Thursday, June 30, 2011

Transformers 3 Dark of the Moon - On High-Adrenaline Visual Spectacle & Immoral Trade Practices

The Decepticons are back, and they are convincing Sentinel Prime (Optimus’ erstwhile predecessor as leader of their home planet Cybertron) of an invasive plot against the Earth. Cyberton has ceased to become habitable.

Meanwhile, back to Earth, Sam Witwicky (Shia LaBeouf) has just recovered from a heartbreak (Megan Fox’s Mikaela broke up with him). He hooks up with the exceedingly adorable Carly (Rosie Huntington-Whiteley). But all is not well in Sam’s world. Sam misses his robotic pals (Bumblebee has been preoccupied elsewhere). He is also desperately unemployed and, despite having saved the world twice and gotten a Presidential medal from Obama, Sam becomes part of the statistics – though he still has a few more interviews up his sleeve. Times are indeed tough even for heroes.

If that wasn't enough, something sinister is a brewing.

The narrative takes us back to 1969, the year humanity made huge leaps on space exploration. Neil Armstrong, Michael Collins and Buzz Aldrin landed on the moon. But some salient discoveries have been kept from us – i.e. that the team has discovered a Cybertronian spacecraft hidden at the dark side of the moon, and forces have been after such “rubble”, including Megatron’s allies. Only 35 souls knew. For 50 years, this was a well kept secret.

When Optimus Prime, who carries the “matrix” to repower autobots to life, brings Sentinel Prime back to existence, little did they know that there was indeed a plot to revive the dead planet of Cybertron, by invading Earth and transporting Cybertron into the realm of the blue planet which would, eventually wreck havoc on its resources and inhabitants. This would be done through the 5 “pillars” found in the spaceship. These pillars have the capacity to reshape the universe through teleportation, a power that defies laws of physics. And once again, the fate of the world is in the hands of unemployed Sam and his few allies, no thanks to Mearing (Frances McDormand), a CIA honcho who has condescendingly downplayed Sam’s previous save-the-world effort as mere messengerial duty.

Fun in science fictions rests on the intuitive capability of its story tellers to make every detail plausible, and for the most part, “Transformers” succeeds. The mere transformation of vehicles into robots simply takes your breath away, as every detail has distinct sharpness, and wearing your 3D glasses (which I am not a fan of) takes you to a whole new level. There is stereoscopic grandeur in every slam-bang scene, and the relentless action stokes you like an adrenaline rush that goes on and on and on.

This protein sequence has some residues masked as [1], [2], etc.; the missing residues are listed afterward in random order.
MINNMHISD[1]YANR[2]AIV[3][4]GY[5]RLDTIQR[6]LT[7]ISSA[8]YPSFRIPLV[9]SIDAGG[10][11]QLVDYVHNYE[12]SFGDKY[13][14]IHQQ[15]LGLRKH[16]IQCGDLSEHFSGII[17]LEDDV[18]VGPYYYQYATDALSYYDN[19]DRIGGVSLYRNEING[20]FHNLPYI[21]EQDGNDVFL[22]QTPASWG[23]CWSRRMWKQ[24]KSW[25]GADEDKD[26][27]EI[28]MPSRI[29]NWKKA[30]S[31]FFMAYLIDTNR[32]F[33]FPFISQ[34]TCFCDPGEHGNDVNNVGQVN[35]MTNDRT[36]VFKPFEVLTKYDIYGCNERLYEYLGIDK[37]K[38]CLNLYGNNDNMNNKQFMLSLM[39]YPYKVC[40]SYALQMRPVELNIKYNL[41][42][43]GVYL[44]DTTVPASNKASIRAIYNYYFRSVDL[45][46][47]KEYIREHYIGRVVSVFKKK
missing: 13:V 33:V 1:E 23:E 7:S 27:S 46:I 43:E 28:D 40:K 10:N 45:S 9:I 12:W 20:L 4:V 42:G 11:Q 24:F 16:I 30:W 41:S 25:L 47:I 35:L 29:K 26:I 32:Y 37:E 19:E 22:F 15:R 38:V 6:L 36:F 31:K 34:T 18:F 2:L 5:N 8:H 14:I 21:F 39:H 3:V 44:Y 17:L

However, Director Michael Bay has to learn to hold back from his propensity for mind-blowing action. Movie goers empathy, as I earlier said, rests on believability. When a human limb gets cut off, the movie audience experiences fear for the possibilities of death and destruction. When humans fall off a 100-story building which is being crushed into smithereens by Shockwave, we experience anxiety because in reality, people who fall off tall buildings die. This makes “Transformers” an alternate world of fantasy, and when Optimus Prime gets his arm chopped off, yet he still charges ahead dauntless and ever powerful, we sit back and get sensitized. After a while, the whole relentlessness of implausibilities loses its novelty. Ho-hum.

Sam and Carly

Rosie Huntington-Whiteley, the former Victoria's Secret model

When you challenge reality, you soon end up with a jaded audience who thinks that if Sam Witwicky gets shot, that’s alright. He will still live. They all do.

And that’s not such a great reaction.

Shia LaBeouf has become a formidable screen hero and for a good reason. He is charismatic, young and inhabits Sam Witwicky with endearing charm. If only I didn’t have to pay more for an unwanted popcorn!

Josh Duhamel

Shia LaBeouf for GQ

Rosie Huntington-Whiteley


And yes, it has been called to my attention that the SM Group of Cinemas have been overcharging their patrons, peddling products that consumers do not necessarily want. If you haven’t noticed, Mr. Henry Sy’s chain of movie theaters have been relentlessly hiking their admission charges that in the last 5 years or so, their prices have escalated to an alarming 75%. Isn’t there a governing body to check these unscrupulous practices? The Philippines is still a developing country and allowing these cinema chains to continually hike cinema seats is immoral. This isn’t Singapore or Hong Kong where its movie going public could afford high value entertainment.


Watching "Transformers 3" in SM was like highway robbery!

A 3D seat is charged P250. You actually see this itemized on your ticket. This is enumerated as follows: Gross – P250, Net – 250, Basic charge – P227.05, 10% Amusement Tax – P22.70, Community Tax (C Tax) – P0.25. Total – P250. Nowhere could you find the P50 they blatantly collect for an unwanted popcorn. But upon payment, they charge you P300 - inclusive of the P50 fee for an unwanted popcorn! Isn’t this deceptive? Why do I need to buy popcorn when the service I want to avail of is only the admission for a movie screening? Trade practice stipulates that every purchase shall have a receipt, otherwise this constitutes a violation. The Bureau of Internal Revenue (B.I.R.) has to take note of such irregularity.